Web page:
2018-08-01 / Local News

WWII veteran is on a mission to pass on his story to others


AGE: 91

FAMILY: Wife Zelda (z’l), daughters Lori (Joe DiMilto), Lisa (Danny Morrow) and Marci; grandchildren Zachary and Trevor

HOMETOWN: Cherry Hill

Hobbies: Civil War history, aquatic class at the JCC

FAVORITE MOVIES: “The Wizard of Oz” and “Gone with the Wind”

Like many U.S. veterans of the Silent Generation, South Philadelphia native Simon Zayon rarely spoke about the two years he spent serving in the Navy during the tail end of World War II.

It didn’t seem all that remarkable that the youngest son of Ukrainian immigrants would leave high school following his junior year, following in the footsteps of four older brothers, to join the nation’s wartime efforts. After all, members of his extended family have been serving in the U.S. armed forces since 1917.

And like countless other young adults, he put his battle ship experiences in both the Mediterranean and Pacific theaters behind him upon his return to civilian life. The more worldly almost 20-year-old finished high school and graduated from the University of Miami before settling down with a career and family life in South Jersey. He was a private person after all.

As late as 2014, when asked to participate in a documentary about WWII veterans, Zayon initially declined the invitation. However, upon thinking it over, he considered how the stories of Civil War veterans — some of whom were still alive when he was young — died with them lest they were documented. And he changed his mind. He is one of six Camden County veterans featured in a film created by the Rutgers Oral History Archive that is available to scholars and students alike.

This was a changing point for Zayon. The interview not only brought back a flood of memories; it led to the realization that his story could help today’s young adults gain an appreciation for what life was like just a few generations back (when kids swam in the Delaware River for fun, made their own toys and never talked back to adults) and perhaps appreciate the sacrifices citizens made to safeguard today’s democratic freedoms. Ever since then, Zayon has been speaking wherever and whenever he can to groups.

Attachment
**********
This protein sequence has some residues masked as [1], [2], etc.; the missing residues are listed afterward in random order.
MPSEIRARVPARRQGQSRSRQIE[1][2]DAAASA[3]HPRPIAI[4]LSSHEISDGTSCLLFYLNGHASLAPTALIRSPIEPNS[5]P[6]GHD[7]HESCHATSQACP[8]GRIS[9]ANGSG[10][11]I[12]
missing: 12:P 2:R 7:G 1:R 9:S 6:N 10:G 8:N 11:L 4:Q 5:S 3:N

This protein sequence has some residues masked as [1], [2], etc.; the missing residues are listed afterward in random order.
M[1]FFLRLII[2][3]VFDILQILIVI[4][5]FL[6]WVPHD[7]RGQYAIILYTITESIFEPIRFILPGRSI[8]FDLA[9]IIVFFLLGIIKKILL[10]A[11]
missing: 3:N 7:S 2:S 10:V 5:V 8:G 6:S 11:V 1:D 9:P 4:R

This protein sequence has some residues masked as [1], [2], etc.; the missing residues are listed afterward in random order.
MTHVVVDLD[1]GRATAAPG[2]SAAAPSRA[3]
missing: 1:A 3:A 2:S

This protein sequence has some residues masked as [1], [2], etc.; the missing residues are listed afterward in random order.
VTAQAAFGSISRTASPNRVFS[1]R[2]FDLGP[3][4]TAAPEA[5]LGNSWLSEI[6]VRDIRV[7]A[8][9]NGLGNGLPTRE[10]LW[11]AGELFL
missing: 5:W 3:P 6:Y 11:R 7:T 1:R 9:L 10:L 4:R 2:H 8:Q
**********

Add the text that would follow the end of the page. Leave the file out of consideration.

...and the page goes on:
“I don’t talk about war but, if they ask questions, I will answer,” he said. “What I do is talk about how we were in the service and what we did (after the service) with our lives. In the military, we were doing things you wouldn’t do in civilian life. But we came out, were good citizens and lived our lives.”

The Rutgers film is not the only record of his service. Zayon’s desire to honor U.S. soldiers who died defending Malta, a strategically important island nation, inspired “Kaddish,” a documentary by teenager Antony Post which debuted in 2017 in the Cherry Hill Volvo Cars Jewish Film Festival.

Zayon connected with Antony through his mother Suzanne Post, the Katz Jewish Community Center’s program coordinator of adult services and whose family is from Malta.

Zayon had previously told Suzanne about his fond memories of Malta in the months he was stationed there with the USS Savannah, which escorted President Roosevelt on the USS Quincy to Malta for important war-ending conferences with other world leaders in 1945.

When the Posts went to Malta for a family vacation in 2016, Antony filmed himself singing the Mourner’s Kaddish at sea for Zayon to honor the memory of those who made the ultimate sacrifice.

Since then, Zayon has been a guest speaker at military, community and school events. In 2017, his family was honored by the U.S. House of Representatives for 100 years of service to the nation in the U.S. Armed Forces. The commendation reflects the fact that members of his family are currently serving. There have been other local honors as late, including a certificate of appreciation in May from the Cherry Hill Education Foundation for his service.

Zayon said he is happy to talk to any groups that are interested. A former teacher, he said he feels a special bond with young adults.

“I thought kids would want to know about their grandparents’ generations and they are,” he said. “They’re like sponges soaking up information.” 

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